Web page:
Newcastle ship queues plunge

VESSEL queues off Newcastle are falling as the natural disaster events in Japan impact the seaborne thermal coal market. This follows lower Hunter Valley output as the Blakefield South and Ulan longwall mines suspended production months ago.

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Newcastle ship queues plunge

While record annual benchmarks of $US129.85 a tonne free-on-board were recently struck by Australian thermal coal producers in Japan, lower volumes are expected to be shipped than in previous years.

In late March ANZ estimated that around 10% of Japan’s total power generation, including nuclear and thermal coal-fired electricity, was knocked out by the major earthquake and tsunami.

Coal and Allied has already signalled that it will try to compensate for any longer term reductions of volume to Japan by increasing exports to China, North Korea and Taiwan, while targeting markets in India and Vietnam.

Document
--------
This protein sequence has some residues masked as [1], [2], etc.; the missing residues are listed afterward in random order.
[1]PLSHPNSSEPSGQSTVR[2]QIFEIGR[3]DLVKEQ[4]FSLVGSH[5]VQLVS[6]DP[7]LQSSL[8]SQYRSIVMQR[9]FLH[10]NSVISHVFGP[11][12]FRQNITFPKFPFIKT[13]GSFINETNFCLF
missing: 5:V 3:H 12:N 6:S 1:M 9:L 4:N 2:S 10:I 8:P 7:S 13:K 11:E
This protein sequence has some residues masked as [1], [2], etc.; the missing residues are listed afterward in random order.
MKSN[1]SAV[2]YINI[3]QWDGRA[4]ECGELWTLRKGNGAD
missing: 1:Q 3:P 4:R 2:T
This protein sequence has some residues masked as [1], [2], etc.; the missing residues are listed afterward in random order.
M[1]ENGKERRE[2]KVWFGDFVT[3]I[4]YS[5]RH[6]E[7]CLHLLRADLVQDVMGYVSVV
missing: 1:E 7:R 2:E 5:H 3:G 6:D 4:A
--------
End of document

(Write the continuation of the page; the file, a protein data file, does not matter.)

According to the Hunter Valley Coal Chain Coordinator the vessel queue off Newcastle was just nine ships as of midnight, a far cry from the queue of 60 vessels before Christmas.

Last week HVCC forecast the queue would be 11 at the end of May.

The plunge in vessel queues not only follows a strong run in ex Newcastle thermal coal prices and natural disasters in Japan and Queensland, but also comes after production has been suspended at Xstrata’s Blakefield South and Ulan mines in the Upper Hunter Valley.

While the Blakefield South mine could remain suspended for some time yet, Xstrata can make up at least some of this shortfall through production at the associated Beltana mine.

Efforts were underway to restart production at the Ulan longwall mine just before Easter.

Production at the mine was halted in February as large volumes of water seeped underground following torrential rainfall.

ILN is seeking an update from Xstrata on progress to return the mine to production.


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